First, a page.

Mnuchin Coronavirus Relief Plan Includes More State, Local Funds: Treasury Secretary Steven Mnuchin offered a $1.62 trillion COVID-19 relief proposal during his talks with Speaker Nancy Pelosi (D-CA) last Wednesday, which Pelosi and other House committee leaders rejected. (Roll Call)


Trump Administration to Renew Coronavirus Emergency Declaration: The renewal will take effect Oct. 23, and the emergency declaration is now scheduled to lapse right after the next presidential inauguration. (Politico)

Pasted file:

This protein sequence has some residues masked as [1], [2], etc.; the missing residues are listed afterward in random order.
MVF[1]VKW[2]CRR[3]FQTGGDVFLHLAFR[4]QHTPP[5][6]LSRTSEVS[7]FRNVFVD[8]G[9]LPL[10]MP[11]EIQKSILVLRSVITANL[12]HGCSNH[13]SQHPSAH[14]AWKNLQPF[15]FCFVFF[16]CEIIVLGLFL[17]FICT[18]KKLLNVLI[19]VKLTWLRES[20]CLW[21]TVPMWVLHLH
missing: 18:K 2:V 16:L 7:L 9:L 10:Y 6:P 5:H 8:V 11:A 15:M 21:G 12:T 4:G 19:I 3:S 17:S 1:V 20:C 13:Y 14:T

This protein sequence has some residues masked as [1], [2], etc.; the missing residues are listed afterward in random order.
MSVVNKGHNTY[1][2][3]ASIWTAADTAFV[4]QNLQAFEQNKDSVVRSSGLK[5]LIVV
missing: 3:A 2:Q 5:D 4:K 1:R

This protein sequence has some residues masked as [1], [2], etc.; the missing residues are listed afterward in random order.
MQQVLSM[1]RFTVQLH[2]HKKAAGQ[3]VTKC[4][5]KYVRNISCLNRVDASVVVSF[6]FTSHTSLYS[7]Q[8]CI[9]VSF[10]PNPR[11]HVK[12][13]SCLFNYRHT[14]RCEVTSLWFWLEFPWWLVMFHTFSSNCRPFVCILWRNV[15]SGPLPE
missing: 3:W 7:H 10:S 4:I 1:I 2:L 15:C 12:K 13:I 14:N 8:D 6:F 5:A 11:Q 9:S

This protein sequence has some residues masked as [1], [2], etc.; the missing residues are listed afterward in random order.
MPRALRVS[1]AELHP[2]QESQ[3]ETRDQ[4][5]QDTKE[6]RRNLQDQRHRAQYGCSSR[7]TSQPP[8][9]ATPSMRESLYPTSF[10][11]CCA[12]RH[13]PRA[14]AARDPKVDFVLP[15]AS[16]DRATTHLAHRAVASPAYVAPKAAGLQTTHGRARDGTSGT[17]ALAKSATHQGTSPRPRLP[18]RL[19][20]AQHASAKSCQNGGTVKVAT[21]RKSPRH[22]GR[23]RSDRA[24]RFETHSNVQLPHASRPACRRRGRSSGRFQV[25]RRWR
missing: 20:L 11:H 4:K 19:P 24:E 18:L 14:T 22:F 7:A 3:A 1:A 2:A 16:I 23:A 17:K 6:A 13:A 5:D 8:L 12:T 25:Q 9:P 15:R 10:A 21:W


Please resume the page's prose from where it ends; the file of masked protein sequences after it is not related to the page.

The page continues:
Azar Says HHS Reviewing $300M Pandemic Ad Campaign Amid Scrutiny: HHS Secretary Alex Azar last Friday said he’s ordering a review of a $300 million-plus ad campaign aimed at boosting confidence in the Trump administration's coronavirus response, one day after Democratic lawmakers expanded their probe into the taxpayer-funded effort. (Politico)

HHS Says Gilead, Distributor Can Directly Sell COVID-19 Drug in U.S.: HHS said last Thursday that U.S. hospitals can now buy Gilead Sciences Inc’s antiviral COVID-19 drug remdesivir from the company and its distributor. (Reuters)

CDC Money for COVID Tracking, Tests Has Been Stalled for Months: The bulk of a $1 billion funding package intended to help the CDC fight the pandemic in the U.S. has remained unspent since being authorized more than five months ago, according to people familiar with the matter. (Bloomberg Law)

Labor & Workforce